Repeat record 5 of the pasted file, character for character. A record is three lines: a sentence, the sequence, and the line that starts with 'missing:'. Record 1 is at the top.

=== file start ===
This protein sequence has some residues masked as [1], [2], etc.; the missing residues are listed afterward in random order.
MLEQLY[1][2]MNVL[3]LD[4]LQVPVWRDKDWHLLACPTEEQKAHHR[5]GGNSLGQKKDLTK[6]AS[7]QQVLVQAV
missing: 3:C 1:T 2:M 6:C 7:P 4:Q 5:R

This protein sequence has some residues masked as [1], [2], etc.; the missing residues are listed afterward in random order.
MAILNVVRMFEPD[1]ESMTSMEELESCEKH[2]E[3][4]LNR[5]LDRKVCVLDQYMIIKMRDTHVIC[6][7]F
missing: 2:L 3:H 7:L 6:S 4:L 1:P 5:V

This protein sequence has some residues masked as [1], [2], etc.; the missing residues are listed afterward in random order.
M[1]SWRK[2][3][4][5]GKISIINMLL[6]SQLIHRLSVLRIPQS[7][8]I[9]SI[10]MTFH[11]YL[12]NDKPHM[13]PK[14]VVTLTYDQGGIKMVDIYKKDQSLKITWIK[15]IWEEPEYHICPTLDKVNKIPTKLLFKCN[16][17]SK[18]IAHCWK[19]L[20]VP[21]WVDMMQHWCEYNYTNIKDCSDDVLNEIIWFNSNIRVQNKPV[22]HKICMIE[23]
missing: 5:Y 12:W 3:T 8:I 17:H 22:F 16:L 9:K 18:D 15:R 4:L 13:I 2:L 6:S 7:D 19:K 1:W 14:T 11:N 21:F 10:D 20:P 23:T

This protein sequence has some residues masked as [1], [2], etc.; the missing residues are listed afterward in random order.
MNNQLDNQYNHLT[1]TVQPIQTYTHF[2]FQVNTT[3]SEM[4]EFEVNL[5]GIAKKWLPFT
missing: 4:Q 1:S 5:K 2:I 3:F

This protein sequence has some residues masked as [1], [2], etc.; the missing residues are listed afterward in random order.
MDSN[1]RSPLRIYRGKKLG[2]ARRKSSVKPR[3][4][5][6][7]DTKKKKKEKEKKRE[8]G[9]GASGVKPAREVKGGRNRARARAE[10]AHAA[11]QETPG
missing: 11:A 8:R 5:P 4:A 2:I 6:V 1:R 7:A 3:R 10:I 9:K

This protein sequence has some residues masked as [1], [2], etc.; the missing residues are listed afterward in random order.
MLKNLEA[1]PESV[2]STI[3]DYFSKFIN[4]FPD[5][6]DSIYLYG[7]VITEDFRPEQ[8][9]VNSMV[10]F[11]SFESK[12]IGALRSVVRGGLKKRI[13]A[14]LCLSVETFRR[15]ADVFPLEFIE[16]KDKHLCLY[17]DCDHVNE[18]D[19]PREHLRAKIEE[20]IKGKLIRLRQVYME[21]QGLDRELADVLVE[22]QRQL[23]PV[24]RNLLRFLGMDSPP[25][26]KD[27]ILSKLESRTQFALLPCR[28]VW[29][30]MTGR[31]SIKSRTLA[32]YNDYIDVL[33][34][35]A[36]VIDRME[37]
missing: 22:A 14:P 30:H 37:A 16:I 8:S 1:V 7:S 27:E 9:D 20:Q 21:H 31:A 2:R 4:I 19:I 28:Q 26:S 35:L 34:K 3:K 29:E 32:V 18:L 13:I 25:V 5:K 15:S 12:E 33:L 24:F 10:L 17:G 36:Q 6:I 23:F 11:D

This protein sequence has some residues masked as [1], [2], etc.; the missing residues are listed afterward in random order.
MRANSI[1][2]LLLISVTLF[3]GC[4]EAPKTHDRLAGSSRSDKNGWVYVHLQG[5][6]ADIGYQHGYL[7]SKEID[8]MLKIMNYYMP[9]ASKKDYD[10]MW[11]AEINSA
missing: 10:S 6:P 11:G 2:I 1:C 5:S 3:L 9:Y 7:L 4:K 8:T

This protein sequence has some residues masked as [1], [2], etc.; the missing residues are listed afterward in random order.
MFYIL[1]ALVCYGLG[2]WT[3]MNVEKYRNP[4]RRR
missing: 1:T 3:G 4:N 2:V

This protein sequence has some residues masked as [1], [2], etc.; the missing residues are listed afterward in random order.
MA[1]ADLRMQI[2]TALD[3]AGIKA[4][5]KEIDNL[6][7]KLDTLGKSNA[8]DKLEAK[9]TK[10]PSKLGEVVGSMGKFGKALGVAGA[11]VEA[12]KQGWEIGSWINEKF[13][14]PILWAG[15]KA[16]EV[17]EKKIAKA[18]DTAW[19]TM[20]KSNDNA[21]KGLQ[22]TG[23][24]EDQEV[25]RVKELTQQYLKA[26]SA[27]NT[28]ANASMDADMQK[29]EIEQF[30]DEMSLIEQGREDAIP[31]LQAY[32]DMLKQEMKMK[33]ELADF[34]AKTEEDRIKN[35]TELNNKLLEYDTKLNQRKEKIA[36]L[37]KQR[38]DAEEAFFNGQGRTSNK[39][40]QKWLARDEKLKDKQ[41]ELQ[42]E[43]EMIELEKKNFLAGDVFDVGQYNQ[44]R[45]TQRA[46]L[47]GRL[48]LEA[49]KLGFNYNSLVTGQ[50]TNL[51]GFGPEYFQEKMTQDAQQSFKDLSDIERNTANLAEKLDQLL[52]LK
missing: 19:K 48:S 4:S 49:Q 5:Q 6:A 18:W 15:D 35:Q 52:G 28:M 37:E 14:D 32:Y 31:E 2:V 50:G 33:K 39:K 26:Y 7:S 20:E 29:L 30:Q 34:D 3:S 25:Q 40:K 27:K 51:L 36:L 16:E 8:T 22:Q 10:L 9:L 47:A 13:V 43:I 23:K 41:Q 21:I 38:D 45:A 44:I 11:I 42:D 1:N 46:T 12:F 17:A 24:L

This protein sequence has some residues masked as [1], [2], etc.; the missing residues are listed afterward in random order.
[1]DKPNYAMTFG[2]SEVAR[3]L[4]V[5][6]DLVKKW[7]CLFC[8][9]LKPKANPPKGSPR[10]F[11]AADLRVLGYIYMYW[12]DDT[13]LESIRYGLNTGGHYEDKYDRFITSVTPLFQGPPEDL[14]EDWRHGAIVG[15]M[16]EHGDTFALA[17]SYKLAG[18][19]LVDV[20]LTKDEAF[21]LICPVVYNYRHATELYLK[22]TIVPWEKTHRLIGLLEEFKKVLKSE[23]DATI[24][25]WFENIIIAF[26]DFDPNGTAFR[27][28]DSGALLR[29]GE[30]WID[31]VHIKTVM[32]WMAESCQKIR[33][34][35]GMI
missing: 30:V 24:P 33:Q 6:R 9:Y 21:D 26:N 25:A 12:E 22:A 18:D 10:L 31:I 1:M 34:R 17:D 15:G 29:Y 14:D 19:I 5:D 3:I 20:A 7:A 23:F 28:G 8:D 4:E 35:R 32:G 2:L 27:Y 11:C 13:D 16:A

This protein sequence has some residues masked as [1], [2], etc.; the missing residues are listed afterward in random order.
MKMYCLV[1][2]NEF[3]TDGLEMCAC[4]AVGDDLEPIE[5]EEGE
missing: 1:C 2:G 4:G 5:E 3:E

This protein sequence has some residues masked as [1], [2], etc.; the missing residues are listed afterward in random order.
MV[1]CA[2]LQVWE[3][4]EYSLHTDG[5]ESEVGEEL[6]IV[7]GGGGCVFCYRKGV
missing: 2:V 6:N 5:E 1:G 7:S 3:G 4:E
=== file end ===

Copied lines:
This protein sequence has some residues masked as [1], [2], etc.; the missing residues are listed afterward in random order.
MDSN[1]RSPLRIYRGKKLG[2]ARRKSSVKPR[3][4][5][6][7]DTKKKKKEKEKKRE[8]G[9]GASGVKPAREVKGGRNRARARAE[10]AHAA[11]QETPG
missing: 11:A 8:R 5:P 4:A 2:I 6:V 1:R 7:A 3:R 10:I 9:K